I was late to the genius of tap prodigy Savion Glover, first seeing him live last year at an SF Jazz-sponsored show I reviewed for Voice of Dance. As if that evening weren?t envelope-pushing enough, he?s moved on to classical music?specifically, Vivaldi, Bach, Bart?k, and Mendelssohn?and according to Tobi Tobias?s view, this is crossover born of true curiosity, not gimmicky. Writing on ?Classical Savion,? running through January 23 at New York?s Joyce, she reconsiders his famously defiant performance manner:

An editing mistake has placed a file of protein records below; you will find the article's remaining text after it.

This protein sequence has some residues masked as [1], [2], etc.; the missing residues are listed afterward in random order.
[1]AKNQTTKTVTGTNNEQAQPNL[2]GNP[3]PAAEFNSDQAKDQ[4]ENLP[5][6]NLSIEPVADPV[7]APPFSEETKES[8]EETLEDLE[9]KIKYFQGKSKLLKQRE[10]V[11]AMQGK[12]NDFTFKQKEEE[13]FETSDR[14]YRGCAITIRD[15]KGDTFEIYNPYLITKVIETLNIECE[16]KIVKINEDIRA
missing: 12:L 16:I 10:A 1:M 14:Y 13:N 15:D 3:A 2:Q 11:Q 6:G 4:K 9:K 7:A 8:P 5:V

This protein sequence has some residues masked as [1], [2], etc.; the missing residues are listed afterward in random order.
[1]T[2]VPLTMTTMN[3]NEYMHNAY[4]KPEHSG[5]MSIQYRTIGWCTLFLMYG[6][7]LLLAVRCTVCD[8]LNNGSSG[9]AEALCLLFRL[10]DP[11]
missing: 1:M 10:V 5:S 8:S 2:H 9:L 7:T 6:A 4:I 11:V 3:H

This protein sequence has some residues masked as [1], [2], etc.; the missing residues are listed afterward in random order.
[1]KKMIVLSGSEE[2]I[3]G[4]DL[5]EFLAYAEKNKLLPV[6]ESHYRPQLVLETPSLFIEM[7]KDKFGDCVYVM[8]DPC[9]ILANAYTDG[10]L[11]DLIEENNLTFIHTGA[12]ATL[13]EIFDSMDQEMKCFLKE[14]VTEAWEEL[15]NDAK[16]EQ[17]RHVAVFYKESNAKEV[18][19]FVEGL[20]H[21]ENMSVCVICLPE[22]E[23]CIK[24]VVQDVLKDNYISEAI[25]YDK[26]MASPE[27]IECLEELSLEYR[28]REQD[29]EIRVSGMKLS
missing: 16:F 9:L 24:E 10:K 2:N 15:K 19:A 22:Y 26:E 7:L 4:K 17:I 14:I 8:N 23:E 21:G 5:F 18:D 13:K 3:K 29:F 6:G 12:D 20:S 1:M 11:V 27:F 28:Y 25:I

?Like his costume, his stage demeanor slowly and inexorably reverts to a state that seems natural to his identity. Glover used to be a glum, deeply introverted performer. His refusal to make eye contact with his audience looked, to viewers expecting an ingratiating entertainer, both neurotic and hostile. He?s lightened up some in the last couple of years. He?s learned to smile, and his smile is delicious if still somewhat surreptitious. A quarter of the way through the program, though, he begins to lose his apparent resolve to look his public in the face. Performing to an excerpt from Bach?s Brandenburg concerti, he dances largely with his back to the audience, as if he were directing his efforts to the harpsichordist positioned upstage, or in profile, eyes averted from the house. Maybe it?s time, I?m thinking, to quit asking him for something different. The fierce inward focus of his dancing suggests that he?s delving deep into himself to reach something beyond himself, and it?s not our love he?s after but the achievement of ecstasy. Let him be; after all, he does take us along with him.?